I used a trivial 3-letter dictionary word five times in a row (smth similar to pwdpwdpwdpwdpwd), and am surprised to find my self in the list of hacked accounts in a penetration test using a dictionary attack. I did pass the bruteforce attack though.

After reviewing the entropy of the idea of joining repeated words in a password I am no longer surprised. Here's my simple analysis as I understand it: (top part of blog entry, and sorry if it is a bit trivial, I'm trying to explain to my GF(non-math person) various aspects of IT)

Question: Is there any conceivable situation in which repeating a word in a password to reach >15 characters usefully gives more security?

Example idea:

  1. pwd= "pneumonia" (9 char) => pwd(15)= "pneumoniapneumo" (15 char)
  2. pwd= "cherrycake" (10 char) => pwd(19)= "cherrycakecherrycak" (19 char)
  3. pwd= "aliens" (6 char) => pwd(15)= "aliensaliensali" (15 char)

Perhaps the concept of using a short pwd/passphrase and repeating it to some cut-off point (remember number of chars or last cut-off letter) is a viable password approach?


Your analysis is correct in this: randomness is everything. The attacker will try "potential passwords" and will be defeated only by choosing your password in a large enough set, so that the number of "potential passwords" far exceeds what the attacker may practically try with the computing power and free time available to him.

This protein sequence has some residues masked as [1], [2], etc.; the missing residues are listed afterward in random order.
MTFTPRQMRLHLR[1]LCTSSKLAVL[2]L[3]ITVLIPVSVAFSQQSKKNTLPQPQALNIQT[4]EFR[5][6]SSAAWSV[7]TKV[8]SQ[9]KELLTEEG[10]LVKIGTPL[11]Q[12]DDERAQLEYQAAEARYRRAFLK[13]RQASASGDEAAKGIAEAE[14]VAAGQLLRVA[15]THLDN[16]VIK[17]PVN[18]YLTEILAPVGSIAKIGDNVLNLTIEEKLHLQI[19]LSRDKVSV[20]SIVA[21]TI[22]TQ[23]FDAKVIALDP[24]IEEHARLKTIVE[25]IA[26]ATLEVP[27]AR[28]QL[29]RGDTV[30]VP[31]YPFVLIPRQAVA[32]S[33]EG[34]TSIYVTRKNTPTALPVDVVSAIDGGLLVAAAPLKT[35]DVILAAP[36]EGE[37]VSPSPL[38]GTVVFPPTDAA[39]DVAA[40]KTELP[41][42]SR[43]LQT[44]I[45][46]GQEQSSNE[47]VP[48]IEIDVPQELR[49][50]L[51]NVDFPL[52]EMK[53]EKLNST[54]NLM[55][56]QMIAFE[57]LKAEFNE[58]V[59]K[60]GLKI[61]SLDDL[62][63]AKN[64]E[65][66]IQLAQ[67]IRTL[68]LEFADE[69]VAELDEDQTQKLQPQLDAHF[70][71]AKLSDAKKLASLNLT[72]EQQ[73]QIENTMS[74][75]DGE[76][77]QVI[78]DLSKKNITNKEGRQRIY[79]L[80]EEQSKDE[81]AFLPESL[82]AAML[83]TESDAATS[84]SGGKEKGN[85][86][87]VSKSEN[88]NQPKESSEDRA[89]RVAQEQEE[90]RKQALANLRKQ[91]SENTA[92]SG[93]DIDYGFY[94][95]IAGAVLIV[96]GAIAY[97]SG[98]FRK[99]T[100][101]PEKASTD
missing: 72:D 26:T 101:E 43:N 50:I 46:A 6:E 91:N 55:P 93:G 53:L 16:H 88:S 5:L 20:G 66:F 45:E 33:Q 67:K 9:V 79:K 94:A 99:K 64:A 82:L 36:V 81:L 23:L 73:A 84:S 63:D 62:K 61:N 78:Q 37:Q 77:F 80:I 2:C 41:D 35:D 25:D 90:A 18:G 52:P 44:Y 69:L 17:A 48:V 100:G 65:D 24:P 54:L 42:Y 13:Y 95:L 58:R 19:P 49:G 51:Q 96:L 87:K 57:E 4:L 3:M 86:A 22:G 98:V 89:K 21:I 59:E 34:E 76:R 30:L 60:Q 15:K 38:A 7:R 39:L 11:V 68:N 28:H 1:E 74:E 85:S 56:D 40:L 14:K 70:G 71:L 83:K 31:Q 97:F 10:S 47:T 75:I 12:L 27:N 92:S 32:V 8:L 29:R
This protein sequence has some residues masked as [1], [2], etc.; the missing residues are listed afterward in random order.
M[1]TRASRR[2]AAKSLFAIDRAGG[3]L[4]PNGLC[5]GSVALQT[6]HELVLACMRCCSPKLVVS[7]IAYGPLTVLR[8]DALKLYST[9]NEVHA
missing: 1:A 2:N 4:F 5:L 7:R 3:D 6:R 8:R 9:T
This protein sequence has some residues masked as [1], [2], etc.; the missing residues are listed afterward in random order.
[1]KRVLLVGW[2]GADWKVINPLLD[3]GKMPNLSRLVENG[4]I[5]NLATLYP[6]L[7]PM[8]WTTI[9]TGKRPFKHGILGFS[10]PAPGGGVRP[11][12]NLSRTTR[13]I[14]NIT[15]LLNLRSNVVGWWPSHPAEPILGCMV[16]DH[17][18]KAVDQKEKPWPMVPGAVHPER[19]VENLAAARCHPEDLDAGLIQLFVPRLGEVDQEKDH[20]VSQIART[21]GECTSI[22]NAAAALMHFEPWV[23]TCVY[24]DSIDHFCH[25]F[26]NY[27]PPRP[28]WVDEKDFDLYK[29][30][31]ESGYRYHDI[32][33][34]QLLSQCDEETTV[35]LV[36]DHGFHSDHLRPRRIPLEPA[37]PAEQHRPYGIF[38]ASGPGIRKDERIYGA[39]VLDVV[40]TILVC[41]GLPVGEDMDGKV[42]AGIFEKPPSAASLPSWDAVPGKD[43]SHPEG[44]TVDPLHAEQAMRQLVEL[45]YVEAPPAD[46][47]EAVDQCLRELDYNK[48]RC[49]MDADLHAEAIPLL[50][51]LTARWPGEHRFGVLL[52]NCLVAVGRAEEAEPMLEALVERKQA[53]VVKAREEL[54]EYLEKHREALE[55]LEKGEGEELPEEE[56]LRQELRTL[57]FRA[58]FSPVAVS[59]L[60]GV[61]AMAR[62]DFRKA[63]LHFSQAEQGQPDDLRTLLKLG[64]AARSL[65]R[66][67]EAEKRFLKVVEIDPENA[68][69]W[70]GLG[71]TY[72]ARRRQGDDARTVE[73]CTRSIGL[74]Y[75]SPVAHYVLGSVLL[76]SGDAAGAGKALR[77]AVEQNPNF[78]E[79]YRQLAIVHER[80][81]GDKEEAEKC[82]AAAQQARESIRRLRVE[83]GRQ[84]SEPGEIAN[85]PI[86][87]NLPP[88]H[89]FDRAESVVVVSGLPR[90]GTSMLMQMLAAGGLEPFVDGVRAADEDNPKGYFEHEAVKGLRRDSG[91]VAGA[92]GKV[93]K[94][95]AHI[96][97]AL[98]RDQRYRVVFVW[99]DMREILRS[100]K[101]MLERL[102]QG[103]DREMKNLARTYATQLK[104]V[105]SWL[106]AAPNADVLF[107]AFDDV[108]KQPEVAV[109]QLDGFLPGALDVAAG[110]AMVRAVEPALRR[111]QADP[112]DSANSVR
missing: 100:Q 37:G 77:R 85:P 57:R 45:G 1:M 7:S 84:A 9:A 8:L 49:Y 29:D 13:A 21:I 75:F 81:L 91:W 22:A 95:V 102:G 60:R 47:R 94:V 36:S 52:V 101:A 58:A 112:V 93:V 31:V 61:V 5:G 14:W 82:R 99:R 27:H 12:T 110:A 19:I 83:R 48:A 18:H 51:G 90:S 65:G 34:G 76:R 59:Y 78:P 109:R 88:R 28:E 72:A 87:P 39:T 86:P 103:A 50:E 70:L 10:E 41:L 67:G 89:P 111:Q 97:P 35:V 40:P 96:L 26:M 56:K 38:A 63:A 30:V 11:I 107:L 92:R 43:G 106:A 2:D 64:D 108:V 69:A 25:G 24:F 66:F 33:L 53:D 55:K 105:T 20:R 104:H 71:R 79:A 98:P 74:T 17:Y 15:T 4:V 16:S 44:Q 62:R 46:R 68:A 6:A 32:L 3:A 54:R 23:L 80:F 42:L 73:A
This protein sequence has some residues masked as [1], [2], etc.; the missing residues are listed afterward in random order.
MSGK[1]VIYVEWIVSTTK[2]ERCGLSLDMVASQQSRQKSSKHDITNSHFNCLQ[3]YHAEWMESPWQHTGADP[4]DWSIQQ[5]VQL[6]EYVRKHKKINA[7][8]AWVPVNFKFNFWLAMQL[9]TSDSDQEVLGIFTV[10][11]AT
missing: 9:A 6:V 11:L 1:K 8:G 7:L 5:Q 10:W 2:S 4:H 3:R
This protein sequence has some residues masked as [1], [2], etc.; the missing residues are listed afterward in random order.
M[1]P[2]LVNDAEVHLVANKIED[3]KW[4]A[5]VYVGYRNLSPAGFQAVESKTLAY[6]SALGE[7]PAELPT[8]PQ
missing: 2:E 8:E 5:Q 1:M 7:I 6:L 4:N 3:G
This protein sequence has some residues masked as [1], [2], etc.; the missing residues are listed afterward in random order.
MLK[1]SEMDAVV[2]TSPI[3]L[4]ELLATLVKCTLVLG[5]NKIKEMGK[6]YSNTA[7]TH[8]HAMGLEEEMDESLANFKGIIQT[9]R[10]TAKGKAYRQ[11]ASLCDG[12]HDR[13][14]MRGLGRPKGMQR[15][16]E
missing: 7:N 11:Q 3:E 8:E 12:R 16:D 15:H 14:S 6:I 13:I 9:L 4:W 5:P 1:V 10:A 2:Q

In practice, repeating the same word several times is a classic trick, which many people use because of the widespread myth that longer passwords are stronger: this is wrong, but many people nonetheless believe it. Since many people follow the repeated-word strategy, password cracking tools follow it, too.

Therefore, the best you could hope for the entropy of a repeated-word password is the sum of the entropy of the base word, and the entropy of the repeat count (or total password length)(this is a sum because I am expressing the entropy in bits, which is a logarithmic scale). For instance, if you choose the base word in a list of a bit more than 30000 possible words (which is an already quite large vocabulary, by today's standards), then that's 15 bits for the base word. If you then repeat the word to achieve any length between 12 and 27 characters, with the length being chosen randomly, then that's 4 extra bits (16 choices for the length), for a grand total of 19 bits of entropy -- i.e. not a lot of entropy after all.